Send to

Choose Destination
Indian J Pediatr. 1998 Jan-Feb;65(1):79-84.

Endotracheal aspirate cultures in predicting sepsis in ventilated neonates.

Author information

University of Illinois at Chicago, Department of Pediatrics, 60612-7324, USA.


Nosocomial infections are the most common complications encountered in the neonatal intensive care unit (NICU). They are associated with high mortality and prolonged duration of hospitalization in the survivors, contributing to an increased cost of health care. In this article, we review the literature on the value of routine endotracheal aspirate cultures for the prediction of neonatal sepsis and provide guidelines to prevent nosocomial infections. Upon reviewing the literature it appears that the practice of routine cultures of endotracheal aspirate and cultures obtained from multiple body sites is an expensive proposition with low yield. The sensitivity of this test is at best 50% and all studies report a very low positive predictive value. The specificity of this test is 80%, hence its role is mainly limited to identifying infants who are at low risk for sepsis. As we do not have any reliable test for early diagnosis of neonatal sepsis and also to identify infants at high risk for sepsis, our main emphasis should be towards preventing nosocomial infections. Guidelines for reducing nosocomial infections are described.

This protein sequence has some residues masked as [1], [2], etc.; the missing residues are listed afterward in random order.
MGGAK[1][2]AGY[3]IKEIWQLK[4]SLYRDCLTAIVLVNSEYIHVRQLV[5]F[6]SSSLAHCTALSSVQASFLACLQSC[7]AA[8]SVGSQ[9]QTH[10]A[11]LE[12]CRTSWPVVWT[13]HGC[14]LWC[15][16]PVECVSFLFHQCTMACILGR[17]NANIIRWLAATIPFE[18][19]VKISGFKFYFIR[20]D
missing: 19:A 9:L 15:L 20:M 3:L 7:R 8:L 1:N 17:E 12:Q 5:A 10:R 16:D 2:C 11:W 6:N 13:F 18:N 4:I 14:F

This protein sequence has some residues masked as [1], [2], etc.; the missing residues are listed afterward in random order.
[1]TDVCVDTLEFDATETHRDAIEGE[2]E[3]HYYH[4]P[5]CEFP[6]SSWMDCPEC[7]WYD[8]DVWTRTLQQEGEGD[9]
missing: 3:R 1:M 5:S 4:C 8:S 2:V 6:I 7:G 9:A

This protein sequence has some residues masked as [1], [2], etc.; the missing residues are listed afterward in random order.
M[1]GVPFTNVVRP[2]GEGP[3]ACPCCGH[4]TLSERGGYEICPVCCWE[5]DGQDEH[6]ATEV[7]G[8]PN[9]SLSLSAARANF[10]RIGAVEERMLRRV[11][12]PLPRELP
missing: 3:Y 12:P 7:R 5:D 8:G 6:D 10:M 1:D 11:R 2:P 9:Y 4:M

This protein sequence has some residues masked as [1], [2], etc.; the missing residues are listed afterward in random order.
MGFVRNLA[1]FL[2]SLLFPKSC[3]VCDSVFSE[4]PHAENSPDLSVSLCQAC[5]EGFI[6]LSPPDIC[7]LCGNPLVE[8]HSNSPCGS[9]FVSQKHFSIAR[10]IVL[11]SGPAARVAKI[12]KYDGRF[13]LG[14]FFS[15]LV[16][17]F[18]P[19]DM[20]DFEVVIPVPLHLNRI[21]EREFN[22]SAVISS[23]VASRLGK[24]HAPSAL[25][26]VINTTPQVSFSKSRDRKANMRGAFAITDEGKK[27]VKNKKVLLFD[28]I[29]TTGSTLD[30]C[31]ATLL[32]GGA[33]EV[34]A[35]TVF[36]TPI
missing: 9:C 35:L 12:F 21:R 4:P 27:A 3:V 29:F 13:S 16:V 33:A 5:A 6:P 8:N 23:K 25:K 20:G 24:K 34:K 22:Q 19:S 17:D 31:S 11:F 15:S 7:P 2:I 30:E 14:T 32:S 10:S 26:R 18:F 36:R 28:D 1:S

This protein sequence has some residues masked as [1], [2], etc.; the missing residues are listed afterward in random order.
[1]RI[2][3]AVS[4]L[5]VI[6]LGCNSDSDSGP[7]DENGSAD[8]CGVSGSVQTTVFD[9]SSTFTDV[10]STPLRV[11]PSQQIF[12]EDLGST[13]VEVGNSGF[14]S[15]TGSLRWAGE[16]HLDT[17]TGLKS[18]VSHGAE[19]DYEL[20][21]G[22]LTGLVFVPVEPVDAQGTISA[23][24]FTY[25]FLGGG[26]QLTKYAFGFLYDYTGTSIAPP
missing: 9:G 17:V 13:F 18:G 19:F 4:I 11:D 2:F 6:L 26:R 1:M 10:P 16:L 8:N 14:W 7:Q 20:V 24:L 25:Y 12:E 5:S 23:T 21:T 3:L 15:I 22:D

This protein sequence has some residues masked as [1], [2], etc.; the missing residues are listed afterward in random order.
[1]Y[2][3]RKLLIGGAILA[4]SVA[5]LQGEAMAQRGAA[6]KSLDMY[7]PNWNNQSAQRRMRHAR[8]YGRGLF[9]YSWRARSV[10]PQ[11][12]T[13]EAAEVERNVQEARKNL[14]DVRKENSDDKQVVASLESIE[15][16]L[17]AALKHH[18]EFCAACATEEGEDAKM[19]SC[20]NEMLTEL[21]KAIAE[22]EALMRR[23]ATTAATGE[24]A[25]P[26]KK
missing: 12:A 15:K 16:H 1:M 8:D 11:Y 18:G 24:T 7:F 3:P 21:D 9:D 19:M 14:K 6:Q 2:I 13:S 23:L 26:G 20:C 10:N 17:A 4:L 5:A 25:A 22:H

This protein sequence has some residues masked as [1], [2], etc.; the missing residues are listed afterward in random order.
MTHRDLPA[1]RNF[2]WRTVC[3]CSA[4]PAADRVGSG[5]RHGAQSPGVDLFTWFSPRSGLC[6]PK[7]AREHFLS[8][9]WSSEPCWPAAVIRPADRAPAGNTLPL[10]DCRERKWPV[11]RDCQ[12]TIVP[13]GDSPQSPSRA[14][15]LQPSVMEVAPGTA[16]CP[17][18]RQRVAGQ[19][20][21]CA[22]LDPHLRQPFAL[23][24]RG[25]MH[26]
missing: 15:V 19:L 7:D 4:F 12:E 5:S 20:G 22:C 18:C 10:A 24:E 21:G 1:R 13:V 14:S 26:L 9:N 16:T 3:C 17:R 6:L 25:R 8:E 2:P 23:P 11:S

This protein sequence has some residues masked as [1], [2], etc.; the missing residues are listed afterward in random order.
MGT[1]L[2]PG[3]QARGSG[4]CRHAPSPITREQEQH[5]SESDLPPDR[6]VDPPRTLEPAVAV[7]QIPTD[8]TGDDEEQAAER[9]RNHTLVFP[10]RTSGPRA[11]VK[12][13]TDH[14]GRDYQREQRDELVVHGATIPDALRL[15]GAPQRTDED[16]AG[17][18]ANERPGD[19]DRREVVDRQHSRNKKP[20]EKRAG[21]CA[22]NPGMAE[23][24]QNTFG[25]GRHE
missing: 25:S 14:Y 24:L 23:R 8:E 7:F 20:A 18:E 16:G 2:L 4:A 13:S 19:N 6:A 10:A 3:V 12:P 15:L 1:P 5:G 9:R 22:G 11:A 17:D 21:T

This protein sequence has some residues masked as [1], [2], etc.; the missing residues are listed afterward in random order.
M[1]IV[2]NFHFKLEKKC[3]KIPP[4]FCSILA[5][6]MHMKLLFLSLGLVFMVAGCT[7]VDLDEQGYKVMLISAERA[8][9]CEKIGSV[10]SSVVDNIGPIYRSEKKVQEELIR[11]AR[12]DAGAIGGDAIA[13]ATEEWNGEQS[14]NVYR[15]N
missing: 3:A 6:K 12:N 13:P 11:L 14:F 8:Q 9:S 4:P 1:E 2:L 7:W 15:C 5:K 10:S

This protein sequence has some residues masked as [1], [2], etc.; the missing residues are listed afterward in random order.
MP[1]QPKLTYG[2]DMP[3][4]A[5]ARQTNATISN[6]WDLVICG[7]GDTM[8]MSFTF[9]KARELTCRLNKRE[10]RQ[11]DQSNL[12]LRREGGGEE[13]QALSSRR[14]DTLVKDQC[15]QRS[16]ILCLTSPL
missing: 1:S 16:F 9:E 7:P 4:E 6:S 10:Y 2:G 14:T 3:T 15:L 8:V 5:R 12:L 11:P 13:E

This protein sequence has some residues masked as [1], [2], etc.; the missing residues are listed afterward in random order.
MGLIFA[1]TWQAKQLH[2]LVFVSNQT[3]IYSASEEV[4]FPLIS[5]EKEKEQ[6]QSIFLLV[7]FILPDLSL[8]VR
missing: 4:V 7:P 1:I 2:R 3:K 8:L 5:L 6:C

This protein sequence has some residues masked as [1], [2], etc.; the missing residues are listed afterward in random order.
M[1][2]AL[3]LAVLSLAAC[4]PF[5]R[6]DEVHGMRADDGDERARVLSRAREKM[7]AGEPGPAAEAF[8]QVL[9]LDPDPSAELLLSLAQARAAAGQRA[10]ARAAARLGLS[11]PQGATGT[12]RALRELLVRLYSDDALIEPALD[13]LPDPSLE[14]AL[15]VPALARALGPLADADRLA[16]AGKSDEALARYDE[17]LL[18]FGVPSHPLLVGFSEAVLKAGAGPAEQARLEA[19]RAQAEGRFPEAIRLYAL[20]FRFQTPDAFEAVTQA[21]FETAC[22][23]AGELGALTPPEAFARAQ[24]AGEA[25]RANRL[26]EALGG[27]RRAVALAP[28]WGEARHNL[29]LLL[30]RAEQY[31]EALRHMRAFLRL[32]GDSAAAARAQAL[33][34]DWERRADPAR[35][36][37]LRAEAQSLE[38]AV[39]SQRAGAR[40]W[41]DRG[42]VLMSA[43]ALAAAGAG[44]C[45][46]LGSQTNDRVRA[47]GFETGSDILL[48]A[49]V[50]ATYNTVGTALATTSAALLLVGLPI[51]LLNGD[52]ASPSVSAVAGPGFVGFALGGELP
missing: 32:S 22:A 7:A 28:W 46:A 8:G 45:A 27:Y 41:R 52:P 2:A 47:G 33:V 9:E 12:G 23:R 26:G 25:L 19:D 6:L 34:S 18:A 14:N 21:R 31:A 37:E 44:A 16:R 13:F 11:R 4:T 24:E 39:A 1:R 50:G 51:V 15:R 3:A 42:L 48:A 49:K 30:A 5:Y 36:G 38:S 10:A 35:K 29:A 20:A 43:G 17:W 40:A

[Indexed for MEDLINE]

Supplemental Content

Loading ...
Support Center